Although the summer clusters of small white flowers are attractive, toyon (Heteromeles arbutifolia) is best known for its bright red berries, which are conspicuous from November through the winter – or until they are devoured by wildlife. The berries give rise to the alternate names: Christmas berry and California holly.
Other Common Names:
Christmas berry, California holly
Toyon is a large, native, evergreen shrub or small tree, usually less than 20 feet (6 m) tall.
The leaves are 2-4 inches (5-10 cm) long, approximately oval with small teeth. Mature leaves are thick and leathery with a waxy coat. New growth is often bronze in color.
The quarter-inch (6 mm) berries ripen to bright red in the fall; in cross-section, berries resemble tiny apples. They are prized by wildlife and often disappear rapidly.
Toyon is found throughout California below 4000 feet (1200 m), but only slightly beyond the state boundary. It is a frequent component of chaparral, often in canyons and north facing slopes. It is also found in coastal sage scrub.
In the Reserve, toyon is widely distributed in both sage scrub and chaparral. A mature specimen grows at the west end of the Nature Center parking lot.
Toyon is a dicot angiosperm in the rose family, the Rosaceae. This is a variable family.44 Plants generally have bisexual flowers that are radially symmetrical with five petals and five to numerous, spirally arranged stamens.
The rose family includes many commercial plants including fruits (including plums, peaches, apples, and strawberries) and ornamentals (such as roses and pyracantha).Jepson eFlora Taxon Page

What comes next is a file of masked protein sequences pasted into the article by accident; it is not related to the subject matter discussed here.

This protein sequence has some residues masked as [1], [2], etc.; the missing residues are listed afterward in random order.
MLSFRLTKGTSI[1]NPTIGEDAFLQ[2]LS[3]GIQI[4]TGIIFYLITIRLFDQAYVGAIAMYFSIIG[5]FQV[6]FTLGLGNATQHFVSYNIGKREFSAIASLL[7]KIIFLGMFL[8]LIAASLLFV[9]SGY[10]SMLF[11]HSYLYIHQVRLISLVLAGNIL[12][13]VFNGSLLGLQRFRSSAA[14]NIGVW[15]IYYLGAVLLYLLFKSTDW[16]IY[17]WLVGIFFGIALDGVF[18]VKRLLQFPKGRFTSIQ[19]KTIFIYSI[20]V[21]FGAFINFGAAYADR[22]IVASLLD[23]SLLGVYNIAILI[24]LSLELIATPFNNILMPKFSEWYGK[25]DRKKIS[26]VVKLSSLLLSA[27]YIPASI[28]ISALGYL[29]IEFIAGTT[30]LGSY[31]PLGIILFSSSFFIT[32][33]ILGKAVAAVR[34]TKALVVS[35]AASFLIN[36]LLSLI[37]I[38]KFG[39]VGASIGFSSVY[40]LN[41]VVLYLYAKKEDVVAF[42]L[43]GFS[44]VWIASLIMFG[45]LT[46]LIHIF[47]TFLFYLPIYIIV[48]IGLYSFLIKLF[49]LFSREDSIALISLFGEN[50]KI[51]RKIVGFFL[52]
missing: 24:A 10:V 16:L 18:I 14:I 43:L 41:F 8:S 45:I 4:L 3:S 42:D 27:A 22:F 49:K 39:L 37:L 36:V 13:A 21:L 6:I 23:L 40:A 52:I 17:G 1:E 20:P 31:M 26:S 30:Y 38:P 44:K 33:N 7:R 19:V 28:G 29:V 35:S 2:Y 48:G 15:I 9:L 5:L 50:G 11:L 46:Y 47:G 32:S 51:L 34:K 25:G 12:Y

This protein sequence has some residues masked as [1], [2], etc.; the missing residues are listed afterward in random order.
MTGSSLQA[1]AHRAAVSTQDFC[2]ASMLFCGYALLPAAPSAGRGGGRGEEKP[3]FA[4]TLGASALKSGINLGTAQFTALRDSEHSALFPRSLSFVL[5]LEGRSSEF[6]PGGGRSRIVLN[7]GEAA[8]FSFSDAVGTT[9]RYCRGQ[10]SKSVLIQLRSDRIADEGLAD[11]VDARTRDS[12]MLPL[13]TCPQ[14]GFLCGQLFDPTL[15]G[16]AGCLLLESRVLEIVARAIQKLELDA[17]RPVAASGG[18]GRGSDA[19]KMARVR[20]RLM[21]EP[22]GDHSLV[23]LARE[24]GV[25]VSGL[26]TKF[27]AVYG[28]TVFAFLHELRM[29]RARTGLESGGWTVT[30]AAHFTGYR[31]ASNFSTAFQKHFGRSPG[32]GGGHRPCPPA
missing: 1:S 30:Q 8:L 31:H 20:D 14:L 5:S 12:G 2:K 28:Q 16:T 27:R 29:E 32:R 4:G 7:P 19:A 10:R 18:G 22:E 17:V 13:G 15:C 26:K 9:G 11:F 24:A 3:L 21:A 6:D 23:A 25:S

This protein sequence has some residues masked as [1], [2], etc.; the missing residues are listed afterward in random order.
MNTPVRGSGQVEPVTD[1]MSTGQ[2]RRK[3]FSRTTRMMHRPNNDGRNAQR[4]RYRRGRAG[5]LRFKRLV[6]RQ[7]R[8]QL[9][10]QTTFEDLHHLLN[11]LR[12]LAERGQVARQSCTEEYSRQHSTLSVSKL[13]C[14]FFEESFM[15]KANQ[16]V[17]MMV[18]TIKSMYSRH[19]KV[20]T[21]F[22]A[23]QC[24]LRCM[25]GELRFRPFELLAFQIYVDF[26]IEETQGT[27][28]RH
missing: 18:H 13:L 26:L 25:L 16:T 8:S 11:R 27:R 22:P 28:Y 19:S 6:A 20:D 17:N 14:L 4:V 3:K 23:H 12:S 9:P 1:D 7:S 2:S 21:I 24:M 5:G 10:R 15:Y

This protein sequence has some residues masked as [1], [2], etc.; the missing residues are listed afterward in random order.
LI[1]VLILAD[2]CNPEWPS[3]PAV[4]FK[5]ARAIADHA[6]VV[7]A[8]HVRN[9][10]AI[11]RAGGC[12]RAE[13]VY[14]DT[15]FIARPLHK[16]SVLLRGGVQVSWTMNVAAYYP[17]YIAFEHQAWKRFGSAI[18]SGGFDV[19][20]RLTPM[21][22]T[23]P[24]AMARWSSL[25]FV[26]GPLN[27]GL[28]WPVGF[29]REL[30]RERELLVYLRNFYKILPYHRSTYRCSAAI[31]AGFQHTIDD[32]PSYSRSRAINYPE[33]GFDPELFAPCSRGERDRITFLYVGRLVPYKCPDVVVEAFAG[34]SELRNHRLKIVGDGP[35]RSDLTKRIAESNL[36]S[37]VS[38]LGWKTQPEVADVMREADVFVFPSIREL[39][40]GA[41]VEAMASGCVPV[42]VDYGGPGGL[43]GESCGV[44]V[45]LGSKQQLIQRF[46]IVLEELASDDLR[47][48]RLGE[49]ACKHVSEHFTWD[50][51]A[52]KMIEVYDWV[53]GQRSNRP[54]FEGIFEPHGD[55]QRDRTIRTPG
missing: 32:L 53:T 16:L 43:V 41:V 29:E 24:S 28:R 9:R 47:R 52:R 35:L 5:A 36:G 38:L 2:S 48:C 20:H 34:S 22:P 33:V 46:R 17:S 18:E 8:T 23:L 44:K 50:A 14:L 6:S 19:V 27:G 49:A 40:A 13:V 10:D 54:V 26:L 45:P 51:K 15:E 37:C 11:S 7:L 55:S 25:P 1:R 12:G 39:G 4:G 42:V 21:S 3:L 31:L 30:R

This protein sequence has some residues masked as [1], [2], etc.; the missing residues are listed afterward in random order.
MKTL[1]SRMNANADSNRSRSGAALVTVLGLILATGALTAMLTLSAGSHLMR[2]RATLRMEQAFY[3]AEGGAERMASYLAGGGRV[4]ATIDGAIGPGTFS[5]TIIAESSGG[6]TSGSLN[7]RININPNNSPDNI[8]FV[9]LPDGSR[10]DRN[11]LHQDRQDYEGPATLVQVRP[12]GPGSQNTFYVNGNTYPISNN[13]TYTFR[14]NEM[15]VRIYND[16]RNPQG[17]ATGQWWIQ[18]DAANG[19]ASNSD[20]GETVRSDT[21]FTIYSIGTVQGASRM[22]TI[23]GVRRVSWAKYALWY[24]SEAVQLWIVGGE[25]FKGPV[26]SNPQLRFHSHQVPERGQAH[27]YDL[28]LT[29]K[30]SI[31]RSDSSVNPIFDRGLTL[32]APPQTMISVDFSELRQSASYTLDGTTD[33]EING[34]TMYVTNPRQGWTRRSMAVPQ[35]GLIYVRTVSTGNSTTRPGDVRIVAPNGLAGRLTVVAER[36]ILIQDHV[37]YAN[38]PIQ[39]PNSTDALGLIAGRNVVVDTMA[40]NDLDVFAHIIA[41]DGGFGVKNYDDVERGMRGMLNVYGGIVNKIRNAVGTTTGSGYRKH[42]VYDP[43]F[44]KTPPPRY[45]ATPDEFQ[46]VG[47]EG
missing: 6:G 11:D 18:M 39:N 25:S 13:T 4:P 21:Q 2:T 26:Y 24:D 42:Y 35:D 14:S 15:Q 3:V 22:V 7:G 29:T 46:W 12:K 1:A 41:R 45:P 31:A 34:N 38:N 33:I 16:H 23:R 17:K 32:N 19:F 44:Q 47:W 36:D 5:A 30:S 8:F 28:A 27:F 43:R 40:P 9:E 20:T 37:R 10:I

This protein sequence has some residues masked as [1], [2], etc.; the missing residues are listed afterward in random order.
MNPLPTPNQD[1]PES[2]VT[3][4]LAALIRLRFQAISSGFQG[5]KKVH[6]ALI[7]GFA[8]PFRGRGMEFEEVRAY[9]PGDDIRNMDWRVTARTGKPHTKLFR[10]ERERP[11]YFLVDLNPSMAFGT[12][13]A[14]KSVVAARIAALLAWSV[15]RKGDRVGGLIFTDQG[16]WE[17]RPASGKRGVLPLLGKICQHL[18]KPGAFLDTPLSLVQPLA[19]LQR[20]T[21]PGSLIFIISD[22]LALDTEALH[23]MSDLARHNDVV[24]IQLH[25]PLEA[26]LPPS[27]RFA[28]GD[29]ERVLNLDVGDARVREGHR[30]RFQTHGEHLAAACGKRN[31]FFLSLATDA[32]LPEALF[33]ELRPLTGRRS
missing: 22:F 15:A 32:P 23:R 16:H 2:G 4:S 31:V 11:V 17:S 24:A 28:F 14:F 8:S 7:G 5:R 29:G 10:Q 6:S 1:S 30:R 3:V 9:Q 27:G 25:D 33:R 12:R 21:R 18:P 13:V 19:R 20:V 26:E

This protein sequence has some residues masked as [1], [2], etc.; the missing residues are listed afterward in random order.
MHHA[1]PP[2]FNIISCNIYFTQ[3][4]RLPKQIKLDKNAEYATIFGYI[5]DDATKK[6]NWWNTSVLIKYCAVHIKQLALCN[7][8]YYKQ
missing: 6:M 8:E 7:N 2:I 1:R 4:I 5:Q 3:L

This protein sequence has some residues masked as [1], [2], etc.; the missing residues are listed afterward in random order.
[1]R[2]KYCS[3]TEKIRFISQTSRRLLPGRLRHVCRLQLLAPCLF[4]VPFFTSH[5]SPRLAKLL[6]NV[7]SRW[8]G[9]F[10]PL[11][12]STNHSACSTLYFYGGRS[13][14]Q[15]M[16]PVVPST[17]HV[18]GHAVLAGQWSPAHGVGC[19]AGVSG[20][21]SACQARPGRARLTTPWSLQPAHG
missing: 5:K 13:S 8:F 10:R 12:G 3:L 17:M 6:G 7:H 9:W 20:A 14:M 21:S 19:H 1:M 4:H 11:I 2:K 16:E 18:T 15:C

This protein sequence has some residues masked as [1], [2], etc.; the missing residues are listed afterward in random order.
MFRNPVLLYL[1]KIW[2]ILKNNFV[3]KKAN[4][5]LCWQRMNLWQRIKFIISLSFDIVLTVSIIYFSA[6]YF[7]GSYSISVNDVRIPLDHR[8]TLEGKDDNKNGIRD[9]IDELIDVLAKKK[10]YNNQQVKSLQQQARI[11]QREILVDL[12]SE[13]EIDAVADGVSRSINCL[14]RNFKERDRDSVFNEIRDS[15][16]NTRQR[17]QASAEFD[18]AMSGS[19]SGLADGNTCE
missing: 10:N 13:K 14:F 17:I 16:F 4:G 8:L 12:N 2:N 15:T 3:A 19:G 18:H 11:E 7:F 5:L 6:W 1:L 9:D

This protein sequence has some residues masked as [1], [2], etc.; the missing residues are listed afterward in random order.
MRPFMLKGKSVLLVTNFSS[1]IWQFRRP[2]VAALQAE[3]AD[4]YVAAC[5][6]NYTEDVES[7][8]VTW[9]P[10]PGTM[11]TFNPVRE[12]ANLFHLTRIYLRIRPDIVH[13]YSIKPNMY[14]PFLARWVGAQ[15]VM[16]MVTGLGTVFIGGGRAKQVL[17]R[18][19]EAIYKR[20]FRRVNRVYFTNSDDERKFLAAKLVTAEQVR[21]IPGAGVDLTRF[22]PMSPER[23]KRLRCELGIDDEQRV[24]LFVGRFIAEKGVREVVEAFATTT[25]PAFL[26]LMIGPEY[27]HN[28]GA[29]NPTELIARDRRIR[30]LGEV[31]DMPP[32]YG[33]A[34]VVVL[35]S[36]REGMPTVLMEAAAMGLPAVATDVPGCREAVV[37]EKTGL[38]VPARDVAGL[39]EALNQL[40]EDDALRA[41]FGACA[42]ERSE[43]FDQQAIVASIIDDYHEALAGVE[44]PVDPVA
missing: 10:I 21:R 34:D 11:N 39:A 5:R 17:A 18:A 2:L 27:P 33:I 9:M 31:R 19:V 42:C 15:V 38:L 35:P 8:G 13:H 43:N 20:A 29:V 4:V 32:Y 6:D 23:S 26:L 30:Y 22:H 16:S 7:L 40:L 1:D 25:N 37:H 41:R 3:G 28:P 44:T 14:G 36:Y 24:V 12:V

Toyon is drought-adapted with thick, waxy leaves that reduce transpiration and allow it to stay green all year, although growth slows during summer and fall.5
Toyon has a strong and much-branched root system that is deep and wide spreading,5 an adaptation for capturing the limited amount of moisture.
Toyon berries were eaten by native Americans, but accounts of palatability vary from “sweet and spicy”3 to “bitter and used for food only when … starving”.9 Berries were usually roasted or boiled to remove the bitter taste; sometimes they were dried for future cooking.
Early settlers cooked berries into pies and custards and fermented them into a cider.27 (We now know that cooking and fermentation deactivate the cyanic compound in berries and leaves.)
NOTE: Both leaves and immature fruits contain a cyanide compound that can cause sickness and death; in mature fruits, the toxin is concentrated in the seed, not the pulp.39
There are at least 2 versions of the derivation of the name “toyon”:
1) it is derived from the name used by the Ohlone (a native American tribe of central California);16, 24
2) it is derived from an old Spanish word for canyon, a preferred toyon habitat.27
The bright red berries at Christmas time give toyon its other common names: Christmas berry and California holly. Some think the large stands of toyon in the hills behind Hollywood gave that town its name.5,24,27